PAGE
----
September 4, 2018

Improving Housing Voucher Utilization

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As reported earlier in Community Developments, the Department of Housing and Urban Development (HUD) recently launched a new initiative aimed at increasing utilization rates of Housing Choice Vouchers (HCV), formerly known as Section 8 vouchers. The announcement comes on the heels of recent studies commissioned by HUD from the Urban Institute and Johns Hopkins highlighting issues within the HCV program that leave more than 10% of vouchers nationally unused each year. These studies join a body of literature that describes a range of barriers faced by voucher recipients to obtaining affordable housing, including administrative limitations, landlord dissatisfaction, and discrimination against vouchers.

HCVs—funded by HUD and administered by local public housing authorities (PHAs)--are given to households earning up to 50 percent of local median incomes, to cover the difference between 30 percent of that household’s income and open market rents charged by landlords. Because they are allocated to individual households rather than linked to specific units or properties, HCVs give low-income households choice about where to live, which increases their ability to access high-opportunity neighborhoods with better schools, less crime, and more services. The program also leverages privately-owned housing to help fill gaps in the affordable housing supply across the country, while reducing the concentration of poverty that contributed to the failure of many public housing and project-based housing assistance programs. 

Yet, despite eligibility for vouchers outstripping supply by a factor of four, and years-long waitlists of millions of low-income households hoping for their chance, nationwide less than 90% of HCVs are successfully used each year, with even lower utilization rates reported by PHAs in some cities and counties. Among the reasons for unused vouchers are minimum standards for the quality of housing in which voucher recipients can live, limits on the maximum rent that vouchers will cover, locational constraints within the jurisdiction of the voucher-issuing PHA, and short time frames for low-income households to secure an adequate unit. Landlords present another barrier to voucher lease-up, with many rejecting vouchers because of HUD’s quality and cost requirements, or dissatisfaction with the timeliness of PHA inspections and payments. Lastly, as the recent Urban Institute report found, many voucher holders face discrimination in the housing market, with landlords refusing upfront to accept vouchers as part of their rent payment.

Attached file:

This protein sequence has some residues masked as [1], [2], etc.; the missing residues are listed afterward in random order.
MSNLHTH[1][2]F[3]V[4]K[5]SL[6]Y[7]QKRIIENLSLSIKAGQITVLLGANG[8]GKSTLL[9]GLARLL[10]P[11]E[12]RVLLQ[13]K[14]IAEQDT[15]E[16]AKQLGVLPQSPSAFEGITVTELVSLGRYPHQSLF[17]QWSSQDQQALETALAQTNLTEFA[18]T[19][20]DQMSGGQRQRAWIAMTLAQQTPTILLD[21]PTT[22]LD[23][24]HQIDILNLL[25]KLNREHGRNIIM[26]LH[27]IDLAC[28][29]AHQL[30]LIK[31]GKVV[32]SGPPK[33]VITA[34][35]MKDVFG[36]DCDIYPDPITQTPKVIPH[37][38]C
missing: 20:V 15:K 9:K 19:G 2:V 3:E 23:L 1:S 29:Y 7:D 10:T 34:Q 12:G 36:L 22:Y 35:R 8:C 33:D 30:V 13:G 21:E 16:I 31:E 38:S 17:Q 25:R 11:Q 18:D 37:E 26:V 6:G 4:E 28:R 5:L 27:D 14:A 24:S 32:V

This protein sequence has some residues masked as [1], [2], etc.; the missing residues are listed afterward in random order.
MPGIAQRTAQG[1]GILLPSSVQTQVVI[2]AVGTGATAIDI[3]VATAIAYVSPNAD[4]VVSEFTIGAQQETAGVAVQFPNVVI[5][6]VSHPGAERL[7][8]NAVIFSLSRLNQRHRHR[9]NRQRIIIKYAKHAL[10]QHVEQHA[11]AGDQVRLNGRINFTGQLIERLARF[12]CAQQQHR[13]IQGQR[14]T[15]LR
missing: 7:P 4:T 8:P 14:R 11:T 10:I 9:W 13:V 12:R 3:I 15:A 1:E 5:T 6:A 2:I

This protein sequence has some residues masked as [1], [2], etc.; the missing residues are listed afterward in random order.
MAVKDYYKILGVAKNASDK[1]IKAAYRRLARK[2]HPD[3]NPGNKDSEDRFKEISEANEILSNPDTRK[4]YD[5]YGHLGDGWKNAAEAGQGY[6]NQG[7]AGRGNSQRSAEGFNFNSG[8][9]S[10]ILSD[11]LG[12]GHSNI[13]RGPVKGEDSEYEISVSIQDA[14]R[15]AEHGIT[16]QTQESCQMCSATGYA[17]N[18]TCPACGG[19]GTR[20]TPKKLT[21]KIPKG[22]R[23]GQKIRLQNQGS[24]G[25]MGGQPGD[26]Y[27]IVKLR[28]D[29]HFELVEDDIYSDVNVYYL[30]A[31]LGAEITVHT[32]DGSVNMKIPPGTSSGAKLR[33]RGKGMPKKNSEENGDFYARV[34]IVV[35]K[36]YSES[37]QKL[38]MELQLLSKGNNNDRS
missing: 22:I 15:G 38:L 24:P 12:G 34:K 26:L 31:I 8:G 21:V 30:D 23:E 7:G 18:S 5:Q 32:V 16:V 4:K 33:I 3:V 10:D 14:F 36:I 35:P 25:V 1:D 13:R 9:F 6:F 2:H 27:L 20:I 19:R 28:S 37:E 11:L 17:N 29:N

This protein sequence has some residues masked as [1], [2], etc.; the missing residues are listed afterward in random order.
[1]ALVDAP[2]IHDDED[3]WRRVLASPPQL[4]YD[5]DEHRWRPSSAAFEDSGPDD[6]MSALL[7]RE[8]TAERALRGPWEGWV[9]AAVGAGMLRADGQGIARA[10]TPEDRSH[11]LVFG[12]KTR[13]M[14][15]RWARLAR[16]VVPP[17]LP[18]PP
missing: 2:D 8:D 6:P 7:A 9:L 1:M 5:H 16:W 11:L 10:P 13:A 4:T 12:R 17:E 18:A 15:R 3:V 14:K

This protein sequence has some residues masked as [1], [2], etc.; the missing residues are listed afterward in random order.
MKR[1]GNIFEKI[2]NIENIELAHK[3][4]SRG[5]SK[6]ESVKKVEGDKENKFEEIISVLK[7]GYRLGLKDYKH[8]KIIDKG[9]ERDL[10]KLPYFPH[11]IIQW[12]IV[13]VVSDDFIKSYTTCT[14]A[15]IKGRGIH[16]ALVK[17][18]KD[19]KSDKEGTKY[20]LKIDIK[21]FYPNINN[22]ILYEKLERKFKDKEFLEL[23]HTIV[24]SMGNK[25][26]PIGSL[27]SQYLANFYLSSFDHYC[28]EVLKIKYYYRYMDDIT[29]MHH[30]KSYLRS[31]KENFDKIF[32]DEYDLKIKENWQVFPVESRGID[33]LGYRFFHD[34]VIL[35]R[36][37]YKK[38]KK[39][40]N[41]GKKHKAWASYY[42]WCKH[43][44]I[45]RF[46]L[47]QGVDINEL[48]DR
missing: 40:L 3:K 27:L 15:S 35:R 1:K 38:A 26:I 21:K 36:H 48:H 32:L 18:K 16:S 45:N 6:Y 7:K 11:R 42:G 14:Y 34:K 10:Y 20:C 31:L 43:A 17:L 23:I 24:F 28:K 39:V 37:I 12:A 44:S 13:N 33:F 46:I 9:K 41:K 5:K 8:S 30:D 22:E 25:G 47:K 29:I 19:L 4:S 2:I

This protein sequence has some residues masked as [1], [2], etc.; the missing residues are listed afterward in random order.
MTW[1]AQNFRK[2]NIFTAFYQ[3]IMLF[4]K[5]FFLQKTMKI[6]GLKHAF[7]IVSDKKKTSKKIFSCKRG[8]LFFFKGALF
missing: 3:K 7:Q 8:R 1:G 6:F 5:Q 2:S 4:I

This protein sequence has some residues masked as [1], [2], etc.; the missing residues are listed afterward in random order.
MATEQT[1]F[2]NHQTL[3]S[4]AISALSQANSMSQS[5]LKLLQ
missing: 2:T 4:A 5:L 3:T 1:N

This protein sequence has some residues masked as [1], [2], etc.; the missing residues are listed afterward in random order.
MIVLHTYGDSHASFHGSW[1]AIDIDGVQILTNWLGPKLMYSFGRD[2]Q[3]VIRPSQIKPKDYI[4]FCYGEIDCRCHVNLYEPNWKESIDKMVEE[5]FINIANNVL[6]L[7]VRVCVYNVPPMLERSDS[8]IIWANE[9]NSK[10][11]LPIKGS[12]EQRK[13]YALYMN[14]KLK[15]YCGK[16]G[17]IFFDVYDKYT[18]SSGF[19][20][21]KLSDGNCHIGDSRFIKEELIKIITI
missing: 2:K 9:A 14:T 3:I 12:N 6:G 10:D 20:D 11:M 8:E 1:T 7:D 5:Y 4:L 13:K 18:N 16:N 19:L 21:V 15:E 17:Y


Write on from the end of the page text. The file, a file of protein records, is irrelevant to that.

The actions announced by HUD last month are important steps towards resolving some of these problems in the HCV program. These include a set of listening forums planned for communities across the county on why more landlords do not accept HCVs, especially in high-opportunity neighborhoods that are traditionally difficult for voucher recipients to access. The first forum will be on September 20th in Washington DC, with additional events planned for Atlanta, Los Angeles, Philadelphia, Dallas, Salt Lake City, and Salem, OR (dates TBA). Following these, the Landlord Task Force will offer recommendations for programmatic changes to increase participation in the HCV program.

In addition, there are other steps HUD can take to improve voucher utilization rates, such as encouraging PHAs to streamline the administrative requirements and increase the availability of information on voucher-eligible units. Enterprise Community Partners is already working with groups in Atlanta and New York City on programs that facilitate matching homeless voucher holders with available rental units, by offering landlords incentives for participating. HUD can also work with PHAs to improve the portability of vouchers between authorities, so low-income households can better access units in areas that meet their locational and opportunity needs, regardless of which PHA issues their voucher.

At the state and local levels, governments can pass source-of-income anti-discrimination policies that make it illegal for landlords to reject prospective tenants based on their voucher status (These laws also protect other renter families relying on external sources of support like alimony and child support payments or disability income). Indeed, at least 12 states and 72 cities and counties already have such laws in place, with prior research showing between 4–11 percent higher voucher utilization rates among PHAs in these jurisdictions. 

Housing choice vouchers are a vital part of our nation’s affordable housing strategy and a lifeline for the over two million low-income households that use them every year. Enterprise Community Partners applauds HUD’s commitment to improving this program so that more eligible families may benefit from this important resource. We will continue to monitor the issue of housing voucher utilization, so keep a look out for updates on this blog as more information becomes available. 

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